An already tense industrial stand-off between two federal Employment Minister Eric Abetz and the Community and Public Sector Union (CPSU) has edged further towards a full blown dispute after around 1500 Department of Employment staff overwhelmingly rejected their employer’s proposed new below inflation wages earlier this week, with just 77 voting to accept it.
Ninety-five per cent of Department of Employment (DoE) staff have formally voted down the pay offer which comprised of a below inflation pay increase of 1.4 per cent over three years, 46 job cuts through ‘natural attrition’, the scrapping time off in lieu for middle management, increasing pay band increments (making salary advancement more difficult) and losing half a day off on Christmas Eve.
However the emphatic rejection of the offer from within Senator Abetz’s very own department has triggered a a terse warning from the Employment Minister that the result in now way means the government will cede ground to unions and offer more generous terms.
“Government employees and unions should be under no illusions about the consequences of voting no to new EBAs under the Government’s Bargaining Framework,” Senator Abetz said.
“The Government has made it clear that voting no will not mean that Departments will have any capacity to make more generous offers as the Framework will not be changing.”
With unionised staff at the Department of Human Services and the Department of Veterans’ Affairs already in dispute over their stalled wage deals, the stage is now set for a dramatic escalation of industrial action across the Australian Public Service in the new year.
Senator Abetz said any wage rises not offset by productivity gains could only come through job losses.
“The CPSU should abandon its irresponsible and unsustainable claim for a 12.5 per cent pay rise, which would cost 10,000 public service jobs. All Departments must absorb any additional wage rises within their existing budgets.”
Should those job losses occur, it would push the number of public service retrenchments to 15,500.
A Department of Employment spokesperson told Government News that the Department would take time to consider the outcome before further bargaining meetings in the New Year.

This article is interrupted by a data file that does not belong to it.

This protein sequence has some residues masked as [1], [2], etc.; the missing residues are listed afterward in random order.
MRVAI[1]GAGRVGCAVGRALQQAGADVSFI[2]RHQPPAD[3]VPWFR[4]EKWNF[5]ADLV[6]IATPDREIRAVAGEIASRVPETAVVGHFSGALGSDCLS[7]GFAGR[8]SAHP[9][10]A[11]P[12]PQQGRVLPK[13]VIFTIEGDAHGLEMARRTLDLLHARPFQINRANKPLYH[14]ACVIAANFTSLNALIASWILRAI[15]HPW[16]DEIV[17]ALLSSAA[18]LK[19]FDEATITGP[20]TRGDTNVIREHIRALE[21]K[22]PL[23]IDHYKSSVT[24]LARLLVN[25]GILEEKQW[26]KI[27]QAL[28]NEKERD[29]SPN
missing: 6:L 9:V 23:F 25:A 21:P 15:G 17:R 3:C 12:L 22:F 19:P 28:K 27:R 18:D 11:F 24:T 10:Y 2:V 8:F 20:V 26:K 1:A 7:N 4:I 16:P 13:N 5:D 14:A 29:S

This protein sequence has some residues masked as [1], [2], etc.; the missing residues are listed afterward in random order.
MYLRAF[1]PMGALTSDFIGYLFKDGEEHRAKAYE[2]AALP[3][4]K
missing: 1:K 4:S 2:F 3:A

“The Department is disappointed with the ballot result,” the Department of Employment spokesperson said. “We considered the proposed enterprise agreement was a realistic and affordable offer to employees.”
“We cannot make commitments which are not offset by savings. We will continue to work within the parameters of the Government’s bargaining policy and our internal operating budget.”
The spokesperson said there would be no back-dated pay increases.
Meanwhile, CPSU National Secretary Nadine Flood called the result a wake-up call for Senator Abetz.
“The message from staff to the Minister is crystal clear – don’t cut our conditions and real wages. If Minister Abetz’s own staff won’t swallow such a terrible deal then how can he expect the rest of the public service to do so?” Ms Flood said.
“In light of this result we once again call upon the Minster to sit down with the CPSU and work together to find a sensible resolution.”
Things have been getting ugly between the minister and the union for a while now, with each accusing the other of dissembling and of using scare tactics – particularly around whether public servants’ 15.4 per cent super is protected or not if it is removed from the EBA.
Ms Flood has insisted that if the set percentage for super contributions is moved out of the EBA then it is not protected; but Mr Abetz has countered that the contribution rate is “set by the trustee, a legislative instrument subject to parliamentary scrutiny” and will not alter.
Tensions have intensified since August, when Ms Flood broadsided the minister with a strident Canberra Times opinion piece accusing him of peddling agreements that “strip existing rights, cut conditions and offer very low pay rises”.
“Many agencies are reluctant to lead the charge in bargaining,” Ms Flood said in her opinion piece.
“For those that have, we face a surreal situation where agency negotiators are told to push positions that they know are untenable, while managers are told to go out and sell to employees the equivalent of turkeys voting for Christmas.”
In response, Mr Abetz said public sector pay rises have been 14 per cent over inflation in the past decade and accused the CPSU of scaremongering.
The vote is the first all-staff vote of any federal department and could be an indication that Mr Abetz’s low-ball pay offers accompanied by simultaneous demands for productivity increases are likely to receive short-shrift from 163,500 public servants in other departments, negotiations with which have been dragging.
There’s also no immediate agreement in sight for Department of Human Services staff, some of whom have staged protected industrial action last week, including telling customers they are in dispute with their employer. Negotiations are expected to resume in January.
Staff at the Department of Veterans’ Affairs voted to take industrial action earlier this month.
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